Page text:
Pension bill fails to address the real problem
After underfunding school employee pensions for more than a decade, Pennsylvania lawmakers passed legislation that asks teachers, bus drivers, nurses, and state workers to pay for Harrisburg's past mistakes. The bill is now on Gov. Tom Wolf's desk for consideration.
Senate Bill 1 saves taxpayers nothing in the short-term and does almost nothing to reduce the pension debt legislators have racked up. The bill:
- Enrolls new hires in less efficient 401(k)-type plans, slashing their future retirement benefits by up to 70 percent
- Adds to the pension debt and threatens the retirement security of all school professionals
- Doesn't save a dime in the state budget
"This bill rolls the dice on the retirement security of hundreds of thousands of hardworking Pennsylvanians and uses their futures as a bargaining chip in budget negotiations to avoid paying the pension debt legislators racked up," PSEA President Mike Crossey said. "There are no winners here. This bill doesn't save a dime in the state budget, but it threatens the retirement security of middle-class workers."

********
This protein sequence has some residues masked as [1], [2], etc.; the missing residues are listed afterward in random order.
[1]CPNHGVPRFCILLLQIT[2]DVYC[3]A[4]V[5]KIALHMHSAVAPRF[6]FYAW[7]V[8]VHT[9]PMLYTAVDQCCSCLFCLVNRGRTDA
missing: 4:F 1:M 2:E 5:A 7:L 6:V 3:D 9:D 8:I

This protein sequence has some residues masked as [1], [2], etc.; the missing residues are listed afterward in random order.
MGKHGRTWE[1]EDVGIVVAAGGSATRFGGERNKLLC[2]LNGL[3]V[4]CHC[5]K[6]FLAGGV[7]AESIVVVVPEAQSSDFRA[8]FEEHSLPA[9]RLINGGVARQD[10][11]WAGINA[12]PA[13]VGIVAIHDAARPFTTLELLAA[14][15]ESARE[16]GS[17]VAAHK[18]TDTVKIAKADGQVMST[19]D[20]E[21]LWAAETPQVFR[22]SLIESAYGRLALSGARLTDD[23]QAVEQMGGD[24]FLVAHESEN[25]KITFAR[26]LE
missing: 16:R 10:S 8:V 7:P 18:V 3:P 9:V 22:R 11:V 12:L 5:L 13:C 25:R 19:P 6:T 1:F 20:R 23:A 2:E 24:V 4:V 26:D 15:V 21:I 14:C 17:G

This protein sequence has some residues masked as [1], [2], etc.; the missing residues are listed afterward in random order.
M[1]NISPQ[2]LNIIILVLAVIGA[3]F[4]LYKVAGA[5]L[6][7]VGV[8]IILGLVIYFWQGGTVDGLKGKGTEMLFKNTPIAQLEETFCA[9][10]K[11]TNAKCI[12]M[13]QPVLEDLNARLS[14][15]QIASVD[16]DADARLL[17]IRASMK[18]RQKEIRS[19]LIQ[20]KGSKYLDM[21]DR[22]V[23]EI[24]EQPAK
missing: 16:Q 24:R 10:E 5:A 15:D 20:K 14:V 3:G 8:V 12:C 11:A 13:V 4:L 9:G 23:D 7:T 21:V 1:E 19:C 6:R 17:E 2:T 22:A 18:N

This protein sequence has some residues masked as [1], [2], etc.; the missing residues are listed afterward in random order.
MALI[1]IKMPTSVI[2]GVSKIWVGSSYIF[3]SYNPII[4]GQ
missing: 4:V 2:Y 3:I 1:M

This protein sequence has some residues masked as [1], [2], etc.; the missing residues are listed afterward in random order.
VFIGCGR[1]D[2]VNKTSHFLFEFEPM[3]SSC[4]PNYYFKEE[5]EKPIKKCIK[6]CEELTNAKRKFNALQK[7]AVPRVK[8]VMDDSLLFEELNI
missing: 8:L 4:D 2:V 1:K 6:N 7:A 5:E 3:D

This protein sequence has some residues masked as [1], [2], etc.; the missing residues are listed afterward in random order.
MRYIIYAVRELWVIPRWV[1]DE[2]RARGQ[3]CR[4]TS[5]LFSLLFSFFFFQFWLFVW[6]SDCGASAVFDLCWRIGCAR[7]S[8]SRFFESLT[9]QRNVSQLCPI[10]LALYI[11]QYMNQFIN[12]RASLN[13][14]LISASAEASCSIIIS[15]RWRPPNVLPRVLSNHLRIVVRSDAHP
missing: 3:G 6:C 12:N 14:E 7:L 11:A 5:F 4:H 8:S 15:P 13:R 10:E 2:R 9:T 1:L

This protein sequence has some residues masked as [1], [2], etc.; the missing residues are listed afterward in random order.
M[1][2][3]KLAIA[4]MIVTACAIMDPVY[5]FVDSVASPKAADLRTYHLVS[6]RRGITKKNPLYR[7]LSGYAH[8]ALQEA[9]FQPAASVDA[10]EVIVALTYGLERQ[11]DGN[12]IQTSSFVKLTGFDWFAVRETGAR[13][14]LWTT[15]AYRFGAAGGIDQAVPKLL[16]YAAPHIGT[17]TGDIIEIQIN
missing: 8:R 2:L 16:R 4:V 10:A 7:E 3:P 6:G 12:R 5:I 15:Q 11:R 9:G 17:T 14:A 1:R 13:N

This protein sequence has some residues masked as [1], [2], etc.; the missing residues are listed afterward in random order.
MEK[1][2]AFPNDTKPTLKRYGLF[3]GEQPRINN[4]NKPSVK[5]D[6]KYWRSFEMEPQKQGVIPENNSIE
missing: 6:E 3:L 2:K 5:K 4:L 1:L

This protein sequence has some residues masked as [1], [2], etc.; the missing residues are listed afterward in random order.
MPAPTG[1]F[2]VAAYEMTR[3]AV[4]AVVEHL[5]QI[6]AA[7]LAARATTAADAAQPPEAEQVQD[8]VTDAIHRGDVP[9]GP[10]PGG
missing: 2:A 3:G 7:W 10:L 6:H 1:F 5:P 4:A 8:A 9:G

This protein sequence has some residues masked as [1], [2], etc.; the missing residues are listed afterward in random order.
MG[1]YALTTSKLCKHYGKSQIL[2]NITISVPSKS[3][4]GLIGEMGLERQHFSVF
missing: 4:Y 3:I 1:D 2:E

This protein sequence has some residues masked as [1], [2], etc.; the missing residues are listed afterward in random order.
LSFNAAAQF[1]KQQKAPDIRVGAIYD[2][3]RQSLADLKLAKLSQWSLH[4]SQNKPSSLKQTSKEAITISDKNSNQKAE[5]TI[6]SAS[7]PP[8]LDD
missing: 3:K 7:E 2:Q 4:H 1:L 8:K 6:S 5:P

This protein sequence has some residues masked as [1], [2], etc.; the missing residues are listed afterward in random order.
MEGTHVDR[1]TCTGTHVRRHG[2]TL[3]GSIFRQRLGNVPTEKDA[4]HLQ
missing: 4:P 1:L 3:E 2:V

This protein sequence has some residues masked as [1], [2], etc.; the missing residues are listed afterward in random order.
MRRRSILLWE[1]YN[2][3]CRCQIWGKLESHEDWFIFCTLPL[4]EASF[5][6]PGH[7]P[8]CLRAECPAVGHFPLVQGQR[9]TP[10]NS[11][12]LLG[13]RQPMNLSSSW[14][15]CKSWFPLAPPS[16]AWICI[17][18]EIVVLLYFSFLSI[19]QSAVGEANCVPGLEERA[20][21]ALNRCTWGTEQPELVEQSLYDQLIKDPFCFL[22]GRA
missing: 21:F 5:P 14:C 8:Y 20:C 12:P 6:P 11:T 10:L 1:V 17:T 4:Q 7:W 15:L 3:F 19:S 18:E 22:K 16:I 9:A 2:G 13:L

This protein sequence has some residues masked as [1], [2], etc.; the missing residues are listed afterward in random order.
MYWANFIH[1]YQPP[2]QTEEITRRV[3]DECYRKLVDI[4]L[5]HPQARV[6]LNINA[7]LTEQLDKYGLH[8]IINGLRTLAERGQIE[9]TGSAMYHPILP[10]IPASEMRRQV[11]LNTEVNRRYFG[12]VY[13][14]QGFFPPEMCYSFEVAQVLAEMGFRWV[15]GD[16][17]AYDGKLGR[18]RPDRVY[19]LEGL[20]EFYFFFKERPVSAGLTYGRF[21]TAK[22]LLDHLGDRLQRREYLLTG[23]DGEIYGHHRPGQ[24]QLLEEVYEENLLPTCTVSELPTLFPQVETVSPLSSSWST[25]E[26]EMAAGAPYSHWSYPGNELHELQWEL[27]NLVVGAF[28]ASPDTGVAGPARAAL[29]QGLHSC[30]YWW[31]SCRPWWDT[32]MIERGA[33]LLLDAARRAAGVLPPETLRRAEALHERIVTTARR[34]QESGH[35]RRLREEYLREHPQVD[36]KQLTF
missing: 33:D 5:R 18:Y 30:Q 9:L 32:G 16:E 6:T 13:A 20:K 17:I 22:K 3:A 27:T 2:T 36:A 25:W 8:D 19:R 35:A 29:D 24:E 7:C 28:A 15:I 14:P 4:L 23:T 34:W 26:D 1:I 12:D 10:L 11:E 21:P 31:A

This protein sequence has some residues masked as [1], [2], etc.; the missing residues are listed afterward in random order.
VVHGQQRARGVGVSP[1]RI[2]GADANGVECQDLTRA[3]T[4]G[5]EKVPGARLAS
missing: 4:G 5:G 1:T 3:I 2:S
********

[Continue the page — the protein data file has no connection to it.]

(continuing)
For more than a decade, lawmakers put their pension payments on a credit card, failed to pay on the principal, and in large measure created the pension debt we now have today.
At the same time, teachers and other public school employees contributed a significant portion of their salaries toward their retirement - never missing a payment.
Rather than coming up with complicated schemes that force working people to pay for their mistakes, lawmakers should adopt measures like a natural gas drilling tax to better fund our schools and pay down the pension debt they racked up.
"To truly address the pension problem, legislators need to obey the law and pay what they owe to the pension systems," Crossey said.